The Democratic National Convention Committee insists that Milwaukee will remain a centerpiece of what’s been reduced to a mostly virtual convention this summer, but with only a fraction of the visitors coming to town and the threat of the COVID-19 coronavirus still looming, the once-promised national spotlight for the city is looking pretty dim.
It’s still unclear how many people will actually be in attendance at the Democratic National Convention’s main stage events in Milwaukee, now taking place at the Wisconsin Center instead of Fiserv Forum due to a smaller crowd, according to the DNCC.
State delegations have been urged to stay home and cast votes remotely, and media positions have been reduced.
Politico reported on party discussions of capping attendance at 1,000 people. Organizers contacted by BizTimes Milwaukee couldn’t confirm, saying the number depends on guidance from local, state and federal public health officials, including epidemiologists Dr. Larry Brilliant and Dr. W. Ian Lipkin, who are now advising the DNCC.
All four nights of what’s been dubbed a “convention across America” will be staged and broadcast live from Milwaukee and other satellite locations across the country that have yet to be announced.
Former Vice President Joe Biden plans to officially accept the party’s nomination in person in Milwaukee, but details surrounding the rest of the convention’s programming have yet to be unveiled, other than the fact that it will include both live broadcasts and user-generated content.
Despite the fuzzy outline of the DNC’s new format, it’s clear the event will be significantly smaller than initial projections of 50,000 visitors and $200 million in economic impact to the region.[caption id="attachment_508768" align="alignright" width="300"] Sheehy[/caption]
That’s a hard pill to swallow for Milwaukee’s business community, which was largely responsible for shelling out most of the $70 million originally needed to put on the event, said Tim Sheehy, president of Metropolitan Milwaukee Association of Commerce.
“The corporations that gave, gave because of the impact on Milwaukee,” Sheehy said. “But giving also has an opportunity cost – that’s money that’s now not being spent in Milwaukee and it’s money that (those businesses) don’t have to spend in Milwaukee. This is not a bottomless fountain.”
Sheehy said he doesn’t blame the DNCC for its decision to go virtual with the convention. The value of having Milwaukee’s name attached to a major political convention still stands, and the standards that the city met during the bid process indicated that it’s capable of handling an event of this magnitude, he said.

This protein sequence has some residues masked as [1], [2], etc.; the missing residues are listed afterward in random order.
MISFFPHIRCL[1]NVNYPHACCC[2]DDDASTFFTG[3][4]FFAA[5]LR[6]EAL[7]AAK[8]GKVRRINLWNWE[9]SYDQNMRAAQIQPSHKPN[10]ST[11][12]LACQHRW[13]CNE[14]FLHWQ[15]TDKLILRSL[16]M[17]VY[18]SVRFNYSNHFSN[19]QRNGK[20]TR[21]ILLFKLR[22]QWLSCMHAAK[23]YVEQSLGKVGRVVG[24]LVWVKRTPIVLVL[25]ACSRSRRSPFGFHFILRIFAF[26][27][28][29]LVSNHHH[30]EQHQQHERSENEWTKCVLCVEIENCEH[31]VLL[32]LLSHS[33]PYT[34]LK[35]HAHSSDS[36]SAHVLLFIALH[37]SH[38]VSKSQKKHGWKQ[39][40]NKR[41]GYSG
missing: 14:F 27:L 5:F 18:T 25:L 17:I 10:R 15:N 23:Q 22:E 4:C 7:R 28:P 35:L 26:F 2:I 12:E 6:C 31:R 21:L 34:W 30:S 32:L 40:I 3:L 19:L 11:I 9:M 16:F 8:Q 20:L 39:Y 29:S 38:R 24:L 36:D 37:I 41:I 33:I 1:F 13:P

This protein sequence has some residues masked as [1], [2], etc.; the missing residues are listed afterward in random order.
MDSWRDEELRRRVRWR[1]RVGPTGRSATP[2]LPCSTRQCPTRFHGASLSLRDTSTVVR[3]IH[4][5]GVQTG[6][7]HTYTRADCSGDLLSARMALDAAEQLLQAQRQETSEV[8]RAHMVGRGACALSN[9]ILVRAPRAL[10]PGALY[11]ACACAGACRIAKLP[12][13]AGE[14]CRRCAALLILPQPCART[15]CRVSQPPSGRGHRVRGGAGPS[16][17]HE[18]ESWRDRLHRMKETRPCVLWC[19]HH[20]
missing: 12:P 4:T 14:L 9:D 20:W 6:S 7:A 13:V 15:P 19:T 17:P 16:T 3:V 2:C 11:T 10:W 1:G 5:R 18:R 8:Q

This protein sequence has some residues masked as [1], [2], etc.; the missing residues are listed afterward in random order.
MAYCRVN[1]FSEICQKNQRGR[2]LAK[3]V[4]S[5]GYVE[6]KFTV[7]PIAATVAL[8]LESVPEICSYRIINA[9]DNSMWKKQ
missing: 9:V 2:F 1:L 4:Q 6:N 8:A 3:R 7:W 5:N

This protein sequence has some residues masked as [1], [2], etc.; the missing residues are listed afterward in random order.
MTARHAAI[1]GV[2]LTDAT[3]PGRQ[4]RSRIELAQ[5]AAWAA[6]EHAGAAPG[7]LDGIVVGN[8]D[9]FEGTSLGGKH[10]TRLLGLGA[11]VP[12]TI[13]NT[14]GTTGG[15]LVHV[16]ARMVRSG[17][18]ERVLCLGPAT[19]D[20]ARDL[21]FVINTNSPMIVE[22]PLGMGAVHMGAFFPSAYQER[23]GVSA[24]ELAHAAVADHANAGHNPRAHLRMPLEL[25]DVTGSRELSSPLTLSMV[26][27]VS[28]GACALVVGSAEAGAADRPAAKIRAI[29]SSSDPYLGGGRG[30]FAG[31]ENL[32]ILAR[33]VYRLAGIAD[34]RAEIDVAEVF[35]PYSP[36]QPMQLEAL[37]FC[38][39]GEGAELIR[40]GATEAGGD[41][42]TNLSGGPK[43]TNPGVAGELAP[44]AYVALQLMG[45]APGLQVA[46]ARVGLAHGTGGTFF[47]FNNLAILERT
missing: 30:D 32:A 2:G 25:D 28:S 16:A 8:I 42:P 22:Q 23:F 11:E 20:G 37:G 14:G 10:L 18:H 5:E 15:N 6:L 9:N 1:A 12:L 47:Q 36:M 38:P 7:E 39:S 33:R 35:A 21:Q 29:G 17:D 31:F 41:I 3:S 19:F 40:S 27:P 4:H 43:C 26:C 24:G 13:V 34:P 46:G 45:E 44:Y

“But what we don’t have is the proof that we can pull it off,” he added.[caption id="attachment_493680" align="alignnone" width="1280"] Alex Lasry[/caption]
Alex Lasry, senior vice president of the Milwaukee Bucks and leader of the local bid committee that brought the DNC to Milwaukee, believes winning the DNC bid is equally as significant as hosting it at full scale.
“There are no bigger conventions than the DNC,” he said. “So, if the DNC is saying from a logistics standpoint and from a capacity standpoint that Milwaukee can handle the convention, that means we can do it. They’ve already given us the seal of approval.”
He said it’s time for Milwaukee to put itself out there for other large-scale events and conventions down the road. Plus, the corporate and institutional support is there, considering Milwaukee raised more money than other potential host cities during the bid process, he said.
The convention remains an opportunity for Milwaukee to tell its story and gain media exposure. But that doesn’t take away from the huge loss to the city and the local businesses that stood to benefit.
Among them is Milwaukee-based JCP Construction. In February, the business won the local host committee’s bid for construction general contractor, and would have been part of the team responsible for building out Fiserv Forum and the surrounding property for the DNC.